NRE vs NRO Fixed Deposits: What are the differences?

Understand the key differences between NRE and NRO FDs. Enhance your financial acumen and make informed investment choices.
NRE vs NRO Fixed Deposits: What are the differences?
4 mins
21 November 2023

Investing wisely is integral to financial planning, and Fixed Deposits (FDs) play a crucial role in this strategy. Among the various types of FDs, Non-Residential External (NRE) and Non-Residential Ordinary (NRO) Fixed Deposits are popular choices for Non-Residential Indians (NRIs). In this article we will try to understand the intricacies of NRE and NRO FDs, highlighting their differences, tax implications, and how to choose between them based on individual financial needs.

What is an NRE Account?

Crafted for Non-Residential Indians (NRIs), an NRE Fixed Deposit is a specialised term deposit account enabling the deposit of funds from overseas. These funds are then remitted to an Indian account, with the currency is converted into Indian Rupees. This unique NRE deposit acts as a conduit, facilitating the smooth transfer of foreign earnings to India and reinforcing NRIs' financial connections with their home country.

What is an NRO Account?

On the other hand, an NRO account is designed for NRIs who have income generated in India, such as rent, dividends, or pension. Specifically designed to handle India-based earnings such as rent, dividends, or pension pay-outs, this account ensures efficient management while adhering to Indian banking regulations. It is crucial for NRIs to be aware that the interest earned on NRO account deposits is subject to taxation, emphasising the importance of considering the associated tax implications when utilising this account for the management of their Indian income.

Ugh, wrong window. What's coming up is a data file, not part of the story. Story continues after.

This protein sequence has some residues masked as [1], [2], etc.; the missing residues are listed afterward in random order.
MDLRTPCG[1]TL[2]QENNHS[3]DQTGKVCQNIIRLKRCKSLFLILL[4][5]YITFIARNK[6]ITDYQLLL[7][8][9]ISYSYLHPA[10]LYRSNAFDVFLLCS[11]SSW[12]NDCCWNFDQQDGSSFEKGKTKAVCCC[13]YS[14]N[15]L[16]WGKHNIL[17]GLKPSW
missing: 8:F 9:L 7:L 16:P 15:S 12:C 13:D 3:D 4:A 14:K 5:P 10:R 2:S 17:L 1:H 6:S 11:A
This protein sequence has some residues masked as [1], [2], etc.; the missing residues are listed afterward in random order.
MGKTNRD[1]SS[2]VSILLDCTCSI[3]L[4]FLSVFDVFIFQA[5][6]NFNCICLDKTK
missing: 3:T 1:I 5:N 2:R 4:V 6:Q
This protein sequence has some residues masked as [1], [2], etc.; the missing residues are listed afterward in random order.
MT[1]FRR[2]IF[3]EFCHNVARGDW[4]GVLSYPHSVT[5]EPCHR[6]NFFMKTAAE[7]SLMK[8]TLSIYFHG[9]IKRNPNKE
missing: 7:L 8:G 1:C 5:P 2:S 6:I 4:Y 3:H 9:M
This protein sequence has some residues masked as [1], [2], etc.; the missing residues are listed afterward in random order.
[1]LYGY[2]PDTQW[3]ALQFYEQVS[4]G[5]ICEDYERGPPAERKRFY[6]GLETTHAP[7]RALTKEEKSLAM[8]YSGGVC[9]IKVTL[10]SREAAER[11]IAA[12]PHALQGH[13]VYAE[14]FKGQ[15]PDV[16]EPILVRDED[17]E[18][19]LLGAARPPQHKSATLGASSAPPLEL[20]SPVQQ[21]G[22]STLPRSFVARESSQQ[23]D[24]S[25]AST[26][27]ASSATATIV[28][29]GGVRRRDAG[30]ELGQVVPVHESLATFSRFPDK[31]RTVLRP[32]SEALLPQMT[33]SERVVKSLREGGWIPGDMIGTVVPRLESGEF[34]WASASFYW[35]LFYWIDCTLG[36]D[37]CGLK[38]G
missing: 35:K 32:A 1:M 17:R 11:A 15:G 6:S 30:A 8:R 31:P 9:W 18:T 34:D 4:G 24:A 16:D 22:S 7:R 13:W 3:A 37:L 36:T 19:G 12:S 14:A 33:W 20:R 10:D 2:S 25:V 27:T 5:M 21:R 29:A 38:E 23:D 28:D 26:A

Difference between an NRE and an NRO Account FDs

The primary distinction between an NRE (Non-Residential External) Fixed Deposit and an NRO (Non-Residential Ordinary) Fixed Deposit lies in the nature of the funds and their tax implications for Non-Residential Indians (NRIs).

Nature of Funds: